Control button 112 elicits a single twitch mode of stimulation, applied at a frequency of one (1) Hz. Muscle response due to single twitch stimulation depends upon both frequency and duration of stimulation. A control reading for supramaximal or lesser stimulation, at the discretion of the practitioner, is applied prior to paralysis of the patient, and subsequent evoked single twitches are measured as a fraction of control response. For low levels of paralysis, single twitch stimulation is not as sensitive as train-of-four stimulation, discussed below, but intense neuromuscular blockade is still detectable via single twitch stimulation.
Control button 113 elicits supramaximal tetanic stimulation at a frequency of 50 Hz and a duration of 5 s. Such stimulation is not preferred, as tetanic stimulation itself alters neuromuscular transmission, the phenomenon of interest, as the response decreases in strength during the period of stimulation; this is referred to as "tetanic fade". Tetanic fade is itself employed to assess the adequacy of recovery from nondepolarizing meuromuscular block. Tetanic stimulation may also be useful due to the phenomenon of post-tetanic potentiation in which the response (twitch) evoked after tetanic stimulation is higher than the twitch evoked prior to tetanic stimulation, particularly when response to single or train-of-four (TOF) stimulation is absent.
Control button 113 results in train-of-four (TOF) stimulation applied at the rate of 2 Hz. In TOF stimulation, four single stimulate and measure sequences are executed at equal intervals; in the present invention, the intervals are preferably of 500 msec.
Control button 114 commands an automated sequence of single twitch stimuli at the rate of 1/sec or 1/30 sec, depending upon the position (slow or fast) of button 115. Similarly, button 116 commands an automated sequence of TOF stimuli executed at 500 msec stimulation pulse intervals at train intervals of one TOF every 10 sec or one TOF every minute, again depending upon the position of button 115. Finally, button 117 institutes a calibration cycle comprising a single stimulate and measure cycle, executed prior to administration of muscle relaxants. The resulting sensor measurement corresponds to 100% movement of the stimulated muscle responsive to the maximum applied electrical stimulation. Button 118 turns on the control unit 110 and the backlighting for screen 121 on and off.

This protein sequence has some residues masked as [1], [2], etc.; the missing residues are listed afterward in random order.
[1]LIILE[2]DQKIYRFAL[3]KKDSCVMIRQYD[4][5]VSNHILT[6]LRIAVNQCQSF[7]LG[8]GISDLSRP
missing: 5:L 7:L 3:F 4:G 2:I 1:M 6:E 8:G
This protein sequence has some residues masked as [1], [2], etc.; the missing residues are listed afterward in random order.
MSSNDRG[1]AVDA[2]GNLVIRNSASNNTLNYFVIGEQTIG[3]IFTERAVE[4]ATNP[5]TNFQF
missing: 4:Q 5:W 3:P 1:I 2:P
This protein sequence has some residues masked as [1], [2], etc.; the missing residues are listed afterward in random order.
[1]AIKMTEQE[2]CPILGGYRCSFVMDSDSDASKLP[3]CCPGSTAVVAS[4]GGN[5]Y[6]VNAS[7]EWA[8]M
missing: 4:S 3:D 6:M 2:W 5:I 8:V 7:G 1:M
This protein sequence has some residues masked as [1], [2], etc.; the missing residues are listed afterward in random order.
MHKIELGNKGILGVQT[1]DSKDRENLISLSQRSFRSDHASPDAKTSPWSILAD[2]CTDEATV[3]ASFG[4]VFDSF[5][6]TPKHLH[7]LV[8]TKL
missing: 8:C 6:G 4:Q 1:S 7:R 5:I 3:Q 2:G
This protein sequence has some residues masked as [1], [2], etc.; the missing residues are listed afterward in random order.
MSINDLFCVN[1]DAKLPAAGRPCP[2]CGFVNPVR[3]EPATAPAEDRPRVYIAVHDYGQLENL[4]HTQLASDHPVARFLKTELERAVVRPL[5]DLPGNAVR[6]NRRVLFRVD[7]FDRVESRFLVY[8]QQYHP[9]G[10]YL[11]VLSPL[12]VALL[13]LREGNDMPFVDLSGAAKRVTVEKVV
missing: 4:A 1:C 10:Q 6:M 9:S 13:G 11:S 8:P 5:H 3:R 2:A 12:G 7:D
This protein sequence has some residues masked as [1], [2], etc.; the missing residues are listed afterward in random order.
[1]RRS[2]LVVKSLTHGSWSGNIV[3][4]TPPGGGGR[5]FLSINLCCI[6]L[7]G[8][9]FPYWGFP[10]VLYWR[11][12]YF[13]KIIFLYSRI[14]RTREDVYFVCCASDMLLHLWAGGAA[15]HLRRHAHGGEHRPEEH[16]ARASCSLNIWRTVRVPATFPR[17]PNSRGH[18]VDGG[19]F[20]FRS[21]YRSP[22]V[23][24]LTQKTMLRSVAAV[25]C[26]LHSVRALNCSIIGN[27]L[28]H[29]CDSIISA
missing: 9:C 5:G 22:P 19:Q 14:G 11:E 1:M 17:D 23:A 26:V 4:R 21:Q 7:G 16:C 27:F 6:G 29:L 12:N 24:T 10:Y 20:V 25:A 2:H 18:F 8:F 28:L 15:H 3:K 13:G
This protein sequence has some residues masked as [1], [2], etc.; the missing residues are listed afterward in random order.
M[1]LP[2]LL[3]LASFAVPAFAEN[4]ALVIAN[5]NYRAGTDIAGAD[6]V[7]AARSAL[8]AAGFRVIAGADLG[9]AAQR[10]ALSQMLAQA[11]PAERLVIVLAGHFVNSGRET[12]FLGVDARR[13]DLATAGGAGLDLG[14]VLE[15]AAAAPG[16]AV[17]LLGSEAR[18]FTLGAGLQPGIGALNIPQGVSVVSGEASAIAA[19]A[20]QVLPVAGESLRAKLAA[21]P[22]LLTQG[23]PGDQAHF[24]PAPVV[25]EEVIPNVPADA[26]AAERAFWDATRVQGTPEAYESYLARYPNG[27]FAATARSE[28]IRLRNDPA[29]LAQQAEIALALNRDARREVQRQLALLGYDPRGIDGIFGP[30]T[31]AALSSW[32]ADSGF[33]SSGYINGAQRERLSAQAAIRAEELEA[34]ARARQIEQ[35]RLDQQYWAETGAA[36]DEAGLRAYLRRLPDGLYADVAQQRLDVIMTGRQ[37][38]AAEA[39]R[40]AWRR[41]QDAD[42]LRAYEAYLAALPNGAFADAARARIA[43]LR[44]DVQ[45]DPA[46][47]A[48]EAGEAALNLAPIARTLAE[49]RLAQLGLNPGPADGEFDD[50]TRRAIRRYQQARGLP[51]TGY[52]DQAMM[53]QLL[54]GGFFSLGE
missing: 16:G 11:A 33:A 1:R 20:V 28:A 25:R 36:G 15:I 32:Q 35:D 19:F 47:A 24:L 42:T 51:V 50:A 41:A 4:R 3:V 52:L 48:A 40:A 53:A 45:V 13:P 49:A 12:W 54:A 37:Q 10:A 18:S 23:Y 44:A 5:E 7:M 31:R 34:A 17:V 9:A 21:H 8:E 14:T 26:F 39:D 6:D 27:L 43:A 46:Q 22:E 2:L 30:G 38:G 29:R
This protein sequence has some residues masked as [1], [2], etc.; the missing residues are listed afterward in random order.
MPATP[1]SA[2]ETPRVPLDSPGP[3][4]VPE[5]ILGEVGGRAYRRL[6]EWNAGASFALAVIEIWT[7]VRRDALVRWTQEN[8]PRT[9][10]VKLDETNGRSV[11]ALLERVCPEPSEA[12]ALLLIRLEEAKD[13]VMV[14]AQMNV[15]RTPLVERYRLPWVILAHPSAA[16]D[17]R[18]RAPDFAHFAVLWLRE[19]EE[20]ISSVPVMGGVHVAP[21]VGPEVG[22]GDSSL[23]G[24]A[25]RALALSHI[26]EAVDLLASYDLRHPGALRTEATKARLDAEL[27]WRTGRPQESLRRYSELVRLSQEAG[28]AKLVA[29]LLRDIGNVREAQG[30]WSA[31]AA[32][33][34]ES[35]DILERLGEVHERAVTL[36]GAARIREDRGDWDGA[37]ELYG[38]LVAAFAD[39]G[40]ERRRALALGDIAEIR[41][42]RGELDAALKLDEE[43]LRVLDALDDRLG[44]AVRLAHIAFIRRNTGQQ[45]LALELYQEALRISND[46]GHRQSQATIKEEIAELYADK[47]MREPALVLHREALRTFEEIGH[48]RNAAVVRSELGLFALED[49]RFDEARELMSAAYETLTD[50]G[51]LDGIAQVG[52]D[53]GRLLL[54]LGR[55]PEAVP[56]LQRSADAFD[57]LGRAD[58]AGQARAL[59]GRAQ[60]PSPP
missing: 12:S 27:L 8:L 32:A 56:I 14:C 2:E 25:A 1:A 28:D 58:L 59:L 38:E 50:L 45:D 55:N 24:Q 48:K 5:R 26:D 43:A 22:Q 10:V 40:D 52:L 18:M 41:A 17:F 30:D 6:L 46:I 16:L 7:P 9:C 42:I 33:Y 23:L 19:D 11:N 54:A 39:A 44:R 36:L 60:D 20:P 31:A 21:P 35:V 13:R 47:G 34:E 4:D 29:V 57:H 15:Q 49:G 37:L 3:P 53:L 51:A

Reference to FIG. 5 will graphically illustrate the variety of stimuli deliverable with unit 110 to electrodes 102 and 104 in the operation of twitch monitor 100.
The flow diagram of FIG. 6 reflects the routines of the computer program controlling the system. Step 1, sampling of background movement, measures and records any signals unrelated to electrical muscle stimulation as a baseline immediately prior to a stimulation and measurement sequence, so that the amount of signal corresponding to stimulation can be accurately recorded. Step 2, muscle stimulation, results in pulse application to the skin directly over the nerve controlling the muscle over which the sensor 106 is applied. Step 3, a 15 msec delay, provides for dissipation of an electrical charge capacitively stored in sensor 106 as a result of the stimulation pulse of Step 2 prior to measurement of muscle movement. Movement is measured in Step 4 by sensor 106, the signal is rectified and integrated by summation of digitized samples taken at a rate of 500 per sec for a period of 100 msec following the 15 msec delay. In Step 5, background measurement from Step 1 is subtracted from the measured value in Step 4. In step 6, artifact rejection rules hereinafter set forth are applied to identify and reject background noise. Finally, in Step 7 a vertical line is drawn on display screen 126 as a graphical display of muscle response as a percent of the control, or calibration, response.